DRUG dealers who plotted in Dewsbury to flood the UK with crystal meth have been jailed for nearly 20 years.
Ringleader Jabbar Hyder, 31, of Savile Street, was sentenced to nine-and-a-half years for his key role. He was the mastermind behind the production of more than 27kg of methylamphetamine.
He and co-conspirator Christopher Allday, 29, of Rockhill Close, Birstall, used a unit at a mill building in Earlsheaton.
Leeds Crown Court heard the drugs, worth at least £1.3m, were in a very low purity dilute form, but there was enough for national distribution.
Hyder admitted conspiracy to produce methylamphetamine and possessing cannabis. He is already serving four years for other drugs offences.
The court heard he was on bail awaiting sentence in 2011 for those crimes when he became involved in this venture.
Allday also admitted conspiracy to produce methylamphetamine. He was jailed for seven years and four months.
A third man, Thomas Cadden, 21, of Ellis Court, Textile Street, Dewsbury, was jailed for two-and-a-half years.
He admitted a lesser charge of being concerned in the production of methylamphetamine and to possession of cannabis.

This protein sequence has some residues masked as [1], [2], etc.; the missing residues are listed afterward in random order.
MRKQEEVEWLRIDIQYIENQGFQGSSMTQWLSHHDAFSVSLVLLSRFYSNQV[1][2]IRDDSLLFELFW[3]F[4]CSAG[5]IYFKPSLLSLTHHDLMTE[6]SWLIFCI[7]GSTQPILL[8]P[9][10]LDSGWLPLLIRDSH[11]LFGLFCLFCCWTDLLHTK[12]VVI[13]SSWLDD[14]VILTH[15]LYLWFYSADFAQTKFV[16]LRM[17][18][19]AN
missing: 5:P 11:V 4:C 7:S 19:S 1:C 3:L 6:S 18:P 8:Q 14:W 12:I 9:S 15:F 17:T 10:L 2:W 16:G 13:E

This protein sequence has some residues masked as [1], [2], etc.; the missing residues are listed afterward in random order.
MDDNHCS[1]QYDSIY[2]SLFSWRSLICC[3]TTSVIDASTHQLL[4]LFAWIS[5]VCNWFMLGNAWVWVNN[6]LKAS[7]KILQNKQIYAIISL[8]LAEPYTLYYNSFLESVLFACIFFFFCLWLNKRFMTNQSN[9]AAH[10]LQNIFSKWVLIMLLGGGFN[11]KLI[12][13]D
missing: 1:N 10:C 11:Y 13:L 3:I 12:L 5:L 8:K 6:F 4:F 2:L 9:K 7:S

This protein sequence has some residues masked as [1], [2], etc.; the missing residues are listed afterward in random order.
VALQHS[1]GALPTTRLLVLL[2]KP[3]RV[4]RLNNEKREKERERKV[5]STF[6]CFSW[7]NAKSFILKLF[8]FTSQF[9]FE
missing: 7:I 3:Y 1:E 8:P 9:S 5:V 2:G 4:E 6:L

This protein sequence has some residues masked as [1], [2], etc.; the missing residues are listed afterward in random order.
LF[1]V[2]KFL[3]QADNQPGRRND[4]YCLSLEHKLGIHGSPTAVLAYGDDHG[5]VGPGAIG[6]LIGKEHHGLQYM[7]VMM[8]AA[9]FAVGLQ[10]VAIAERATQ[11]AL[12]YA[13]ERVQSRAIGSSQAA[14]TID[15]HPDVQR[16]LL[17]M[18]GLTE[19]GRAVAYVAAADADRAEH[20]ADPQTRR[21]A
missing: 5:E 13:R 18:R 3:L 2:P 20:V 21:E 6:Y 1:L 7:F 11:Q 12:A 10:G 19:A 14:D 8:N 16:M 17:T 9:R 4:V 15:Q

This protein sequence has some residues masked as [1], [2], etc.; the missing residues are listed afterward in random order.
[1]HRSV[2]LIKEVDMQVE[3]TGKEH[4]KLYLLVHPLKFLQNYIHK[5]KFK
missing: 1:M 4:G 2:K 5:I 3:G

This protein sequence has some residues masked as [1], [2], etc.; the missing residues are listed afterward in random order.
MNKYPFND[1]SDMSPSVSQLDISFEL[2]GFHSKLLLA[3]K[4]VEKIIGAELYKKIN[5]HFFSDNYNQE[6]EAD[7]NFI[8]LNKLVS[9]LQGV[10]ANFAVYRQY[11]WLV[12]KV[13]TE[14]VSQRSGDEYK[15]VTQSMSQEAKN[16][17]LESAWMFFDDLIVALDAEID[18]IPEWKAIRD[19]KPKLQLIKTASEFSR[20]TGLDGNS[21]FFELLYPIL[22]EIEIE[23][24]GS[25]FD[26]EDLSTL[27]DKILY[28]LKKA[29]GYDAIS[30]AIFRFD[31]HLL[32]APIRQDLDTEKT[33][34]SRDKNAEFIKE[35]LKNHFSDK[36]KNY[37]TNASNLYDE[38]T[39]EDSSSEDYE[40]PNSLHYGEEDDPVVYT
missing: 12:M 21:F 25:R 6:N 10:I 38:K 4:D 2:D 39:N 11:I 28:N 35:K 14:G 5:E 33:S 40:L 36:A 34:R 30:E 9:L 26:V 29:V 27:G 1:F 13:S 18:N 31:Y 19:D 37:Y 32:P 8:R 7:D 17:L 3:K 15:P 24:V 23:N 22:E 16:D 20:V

Rob Mairs, prosecuting, said police were tipped off by staff at a chemical firm concerned about unusually large orders for compounds such as red phosphorus.
Internet orders made by the gang aroused suspicion, with staff not happy with the reasons given for needing such huge quantities.
Police were easily able to trace the suspects as the gang used their own personal details and bank accounts to place the orders.
Hyder denied anything suspicious was going on at the Hotspot Car Wash, the business he owned on Bradford Road, Dewsbury.
But an investigation over the summer of 2011 led officers to the industrial unit in Earlsheaton, which Allday had rented as a garage.
Police found what is thought to be the biggest lab ever seen in West Yorkshire for the production of Class A drugs.
Making methylamphetamine requires various chemicals that produce toxic fumes and the risk of explosion. Fire and ambulance crews were among those who attended the Earlsheaton raid due to the hazardous nature of the chemicals involved.
Mr Mairs said the unit had only been rented for five weeks but it was “clearly an attempt to manufacture on an industrial scale”.
He added that Cadden worked for Hyder at the car wash and accepted delivery of the chemicals on three occasions for his boss.
Shufqat Khan, for Allday, said his client owed Hyder money and had fallen “under his shadow”.
Det Chief Insp Paul Jeffrey, of Kirklees Police, said: “The facility set up by Hyder was, we believe, the first of its kind in Yorkshire.
“It had the capacity to flood the streets of our region and other parts of the country with millions of pounds’ worth of methylamphetamine.
“The vigilance of those who reported their concerns allowed us to put a stop to this scheme before it was able to really get going.”